A French bulldog, his cute little snort, and a lesson about bullying in new children’s book

Children's book author Samantha Childs, with her book "Henri and the Magnificent Snort"
Children’s book author Samantha Childs at her home in Solana Beach on Wednesday, June 21, 2023.
(Eduardo Contreras/The San Diego Union-Tribune)

Samantha Childs, of Solana Beach, is a writer whose children’s book, “Henri and the Magnificent Snort” is being released June 27. The book follows the story of Henri, a French bulldog, and how he deals with being bullied by his dog friends after he moves from New York City to San Diego


There was a French bulldog named Henri who taught Samantha Childs a lot about love. For years, she had longed for a pet of this breed, so when her parents gifted her one for her 30th birthday, she was elated. He didn’t just teach her about the love between a dog and a human, but he helped her with a deeper understanding of love of self, and others.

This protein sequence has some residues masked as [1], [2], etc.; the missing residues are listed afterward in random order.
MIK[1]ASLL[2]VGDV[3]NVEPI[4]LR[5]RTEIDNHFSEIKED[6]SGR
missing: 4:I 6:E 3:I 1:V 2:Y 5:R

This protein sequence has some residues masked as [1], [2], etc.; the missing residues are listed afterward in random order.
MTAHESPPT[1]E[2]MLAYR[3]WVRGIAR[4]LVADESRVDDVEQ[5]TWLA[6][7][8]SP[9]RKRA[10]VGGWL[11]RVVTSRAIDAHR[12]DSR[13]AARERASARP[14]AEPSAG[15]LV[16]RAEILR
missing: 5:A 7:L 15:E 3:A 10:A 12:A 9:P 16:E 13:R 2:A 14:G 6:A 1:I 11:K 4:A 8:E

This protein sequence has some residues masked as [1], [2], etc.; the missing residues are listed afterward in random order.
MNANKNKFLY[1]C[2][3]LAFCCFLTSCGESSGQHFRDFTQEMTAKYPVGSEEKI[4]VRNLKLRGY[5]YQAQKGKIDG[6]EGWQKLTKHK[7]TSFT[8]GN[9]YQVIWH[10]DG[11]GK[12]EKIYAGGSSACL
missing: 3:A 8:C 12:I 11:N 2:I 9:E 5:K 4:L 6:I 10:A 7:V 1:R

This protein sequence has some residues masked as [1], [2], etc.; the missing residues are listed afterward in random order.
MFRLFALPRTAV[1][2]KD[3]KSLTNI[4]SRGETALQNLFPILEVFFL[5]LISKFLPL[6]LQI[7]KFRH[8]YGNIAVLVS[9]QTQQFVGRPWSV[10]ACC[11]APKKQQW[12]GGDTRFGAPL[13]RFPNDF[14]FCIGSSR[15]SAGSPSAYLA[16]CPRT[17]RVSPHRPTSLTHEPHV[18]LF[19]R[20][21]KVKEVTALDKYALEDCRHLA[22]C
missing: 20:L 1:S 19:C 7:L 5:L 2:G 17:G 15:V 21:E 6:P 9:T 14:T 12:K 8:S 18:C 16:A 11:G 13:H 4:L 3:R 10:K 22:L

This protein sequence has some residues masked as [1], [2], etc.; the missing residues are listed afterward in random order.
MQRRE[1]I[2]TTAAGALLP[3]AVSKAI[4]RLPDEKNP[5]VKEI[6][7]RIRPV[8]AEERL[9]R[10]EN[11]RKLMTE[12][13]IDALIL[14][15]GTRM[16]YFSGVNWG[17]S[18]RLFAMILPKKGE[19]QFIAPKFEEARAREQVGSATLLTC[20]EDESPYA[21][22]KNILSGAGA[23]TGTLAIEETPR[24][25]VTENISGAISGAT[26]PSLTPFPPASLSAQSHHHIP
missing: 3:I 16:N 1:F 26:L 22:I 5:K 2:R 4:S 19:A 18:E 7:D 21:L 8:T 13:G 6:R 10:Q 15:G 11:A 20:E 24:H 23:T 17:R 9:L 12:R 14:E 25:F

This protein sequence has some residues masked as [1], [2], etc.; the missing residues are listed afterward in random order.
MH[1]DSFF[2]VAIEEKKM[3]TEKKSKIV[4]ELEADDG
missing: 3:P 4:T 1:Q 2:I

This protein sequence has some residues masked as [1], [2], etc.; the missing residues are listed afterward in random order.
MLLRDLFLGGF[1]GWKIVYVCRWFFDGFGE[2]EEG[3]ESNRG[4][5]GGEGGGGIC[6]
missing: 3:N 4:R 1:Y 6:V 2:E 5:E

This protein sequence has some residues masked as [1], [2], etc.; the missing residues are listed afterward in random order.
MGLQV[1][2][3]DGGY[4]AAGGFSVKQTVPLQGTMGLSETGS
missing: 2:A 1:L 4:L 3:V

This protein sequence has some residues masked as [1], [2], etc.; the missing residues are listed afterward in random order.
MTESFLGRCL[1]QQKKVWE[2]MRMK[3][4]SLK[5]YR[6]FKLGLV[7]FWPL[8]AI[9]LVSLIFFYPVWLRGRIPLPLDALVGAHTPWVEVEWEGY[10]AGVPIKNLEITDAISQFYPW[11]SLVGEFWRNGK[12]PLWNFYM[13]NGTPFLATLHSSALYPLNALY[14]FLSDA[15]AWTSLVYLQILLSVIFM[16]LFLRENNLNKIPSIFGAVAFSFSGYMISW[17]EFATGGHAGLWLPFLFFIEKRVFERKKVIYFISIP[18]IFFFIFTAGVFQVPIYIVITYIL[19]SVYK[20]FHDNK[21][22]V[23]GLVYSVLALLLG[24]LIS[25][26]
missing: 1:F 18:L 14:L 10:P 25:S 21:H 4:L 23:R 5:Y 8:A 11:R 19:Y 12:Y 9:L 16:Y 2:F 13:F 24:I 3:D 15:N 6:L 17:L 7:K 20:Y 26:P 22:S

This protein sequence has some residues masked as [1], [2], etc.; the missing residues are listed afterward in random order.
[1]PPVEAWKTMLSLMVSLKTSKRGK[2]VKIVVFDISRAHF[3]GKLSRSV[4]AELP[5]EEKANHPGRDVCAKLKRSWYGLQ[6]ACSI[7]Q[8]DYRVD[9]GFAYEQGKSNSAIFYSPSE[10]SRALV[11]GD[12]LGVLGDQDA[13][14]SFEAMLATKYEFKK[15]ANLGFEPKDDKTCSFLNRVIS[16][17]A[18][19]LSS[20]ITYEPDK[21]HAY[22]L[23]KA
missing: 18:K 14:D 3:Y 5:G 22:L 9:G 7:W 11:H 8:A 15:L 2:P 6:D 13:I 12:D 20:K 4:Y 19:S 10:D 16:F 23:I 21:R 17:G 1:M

“I had no idea what I was doing, and I also had no idea that my heart could feel so much love. I could literally feel it in my chest, and it only continued to grow,” Childs says. In 2015, she had an idea to write a children’s book about bullying, using her own experience with childhood bullying, but told through the lens of a community of dogs centered around Henri (who was a bit of a celebrity in real life, with 67,000 followers on Instagram, @henrilefrenchie). “Henri and the Magnificent Snort,” which is being released Tuesday, June 27,, follows the pup on his journey from shame for his snorting, to self-love and acceptance.

“The way he embraced life was my inspiration. He was my hero, and when people said that he was the way he was because of me, I felt so honored that they thought that, but I think he was the way he was because that’s just how he was. I was so lucky to be his mom,” she says of Henri, who died in 2018 (Childs was recently awarded a judgment in a negligence lawsuit she filed against a local veterinarian in Henri’s death).